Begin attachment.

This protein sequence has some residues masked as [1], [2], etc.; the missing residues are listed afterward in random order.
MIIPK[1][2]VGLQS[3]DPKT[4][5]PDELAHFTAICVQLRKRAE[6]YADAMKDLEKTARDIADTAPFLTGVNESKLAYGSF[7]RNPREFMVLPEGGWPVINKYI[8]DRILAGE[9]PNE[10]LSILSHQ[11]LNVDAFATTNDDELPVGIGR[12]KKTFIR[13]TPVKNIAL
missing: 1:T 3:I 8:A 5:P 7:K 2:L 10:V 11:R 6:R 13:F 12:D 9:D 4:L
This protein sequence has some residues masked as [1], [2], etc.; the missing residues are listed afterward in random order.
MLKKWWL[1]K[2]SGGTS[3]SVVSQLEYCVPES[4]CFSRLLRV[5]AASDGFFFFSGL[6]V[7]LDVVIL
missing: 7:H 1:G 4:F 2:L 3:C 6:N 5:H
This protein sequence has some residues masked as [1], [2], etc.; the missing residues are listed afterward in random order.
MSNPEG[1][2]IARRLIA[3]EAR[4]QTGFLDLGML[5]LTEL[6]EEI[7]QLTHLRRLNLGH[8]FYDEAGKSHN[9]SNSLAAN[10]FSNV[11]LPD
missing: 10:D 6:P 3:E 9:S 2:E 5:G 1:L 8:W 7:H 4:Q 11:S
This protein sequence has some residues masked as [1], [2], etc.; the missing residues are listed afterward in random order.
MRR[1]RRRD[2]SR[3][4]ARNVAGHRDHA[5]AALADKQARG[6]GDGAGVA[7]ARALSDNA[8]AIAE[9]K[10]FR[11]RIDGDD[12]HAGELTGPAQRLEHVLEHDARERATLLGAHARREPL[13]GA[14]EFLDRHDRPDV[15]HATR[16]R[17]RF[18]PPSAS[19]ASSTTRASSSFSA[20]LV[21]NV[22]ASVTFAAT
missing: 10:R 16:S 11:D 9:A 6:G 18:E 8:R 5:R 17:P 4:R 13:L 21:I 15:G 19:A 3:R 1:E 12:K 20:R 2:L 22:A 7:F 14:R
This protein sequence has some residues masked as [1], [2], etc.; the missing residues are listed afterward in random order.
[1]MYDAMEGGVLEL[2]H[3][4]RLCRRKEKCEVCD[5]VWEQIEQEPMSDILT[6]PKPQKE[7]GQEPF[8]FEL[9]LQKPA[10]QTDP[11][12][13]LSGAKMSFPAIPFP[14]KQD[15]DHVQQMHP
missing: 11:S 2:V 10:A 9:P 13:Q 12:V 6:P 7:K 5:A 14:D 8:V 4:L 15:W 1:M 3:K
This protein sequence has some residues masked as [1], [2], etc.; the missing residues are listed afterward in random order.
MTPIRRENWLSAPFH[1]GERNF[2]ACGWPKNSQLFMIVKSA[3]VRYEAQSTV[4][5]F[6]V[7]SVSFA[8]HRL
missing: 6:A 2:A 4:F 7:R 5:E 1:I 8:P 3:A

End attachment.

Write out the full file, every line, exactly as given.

This protein sequence has some residues masked as [1], [2], etc.; the missing residues are listed afterward in random order.
MIIPK[1][2]VGLQS[3]DPKT[4][5]PDELAHFTAICVQLRKRAE[6]YADAMKDLEKTARDIADTAPFLTGVNESKLAYGSF[7]RNPREFMVLPEGGWPVINKYI[8]DRILAGE[9]PNE[10]LSILSHQ[11]LNVDAFATTNDDELPVGIGR[12]KKTFIR[13]TPVKNIAL
missing: 1:T 3:I 8:A 5:P 7:K 2:L 10:V 11:R 6:R 13:F 12:D 9:D 4:L
This protein sequence has some residues masked as [1], [2], etc.; the missing residues are listed afterward in random order.
MLKKWWL[1]K[2]SGGTS[3]SVVSQLEYCVPES[4]CFSRLLRV[5]AASDGFFFFSGL[6]V[7]LDVVIL
missing: 7:H 1:G 4:F 2:L 3:C 6:N 5:H
This protein sequence has some residues masked as [1], [2], etc.; the missing residues are listed afterward in random order.
MSNPEG[1][2]IARRLIA[3]EAR[4]QTGFLDLGML[5]LTEL[6]EEI[7]QLTHLRRLNLGH[8]FYDEAGKSHN[9]SNSLAAN[10]FSNV[11]LPD
missing: 10:D 6:P 3:E 9:S 2:E 5:G 1:L 8:W 7:H 4:Q 11:S
This protein sequence has some residues masked as [1], [2], etc.; the missing residues are listed afterward in random order.
MRR[1]RRRD[2]SR[3][4]ARNVAGHRDHA[5]AALADKQARG[6]GDGAGVA[7]ARALSDNA[8]AIAE[9]K[10]FR[11]RIDGDD[12]HAGELTGPAQRLEHVLEHDARERATLLGAHARREPL[13]GA[14]EFLDRHDRPDV[15]HATR[16]R[17]RF[18]PPSAS[19]ASSTTRASSSFSA[20]LV[21]NV[22]ASVTFAAT
missing: 10:R 16:S 11:D 9:A 6:G 18:E 8:R 5:R 17:P 4:R 13:L 21:I 15:G 19:A 3:R 1:E 12:K 20:R 2:L 22:A 7:F 14:R
This protein sequence has some residues masked as [1], [2], etc.; the missing residues are listed afterward in random order.
[1]MYDAMEGGVLEL[2]H[3][4]RLCRRKEKCEVCD[5]VWEQIEQEPMSDILT[6]PKPQKE[7]GQEPF[8]FEL[9]LQKPA[10]QTDP[11][12][13]LSGAKMSFPAIPFP[14]KQD[15]DHVQQMHP
missing: 11:S 2:V 10:A 9:P 13:Q 12:V 6:P 7:K 5:A 14:D 8:V 4:L 15:W 1:M 3:K
This protein sequence has some residues masked as [1], [2], etc.; the missing residues are listed afterward in random order.
MTPIRRENWLSAPFH[1]GERNF[2]ACGWPKNSQLFMIVKSA[3]VRYEAQSTV[4][5]F[6]V[7]SVSFA[8]HRL
missing: 6:A 2:A 4:F 7:R 5:E 1:I 8:P 3:A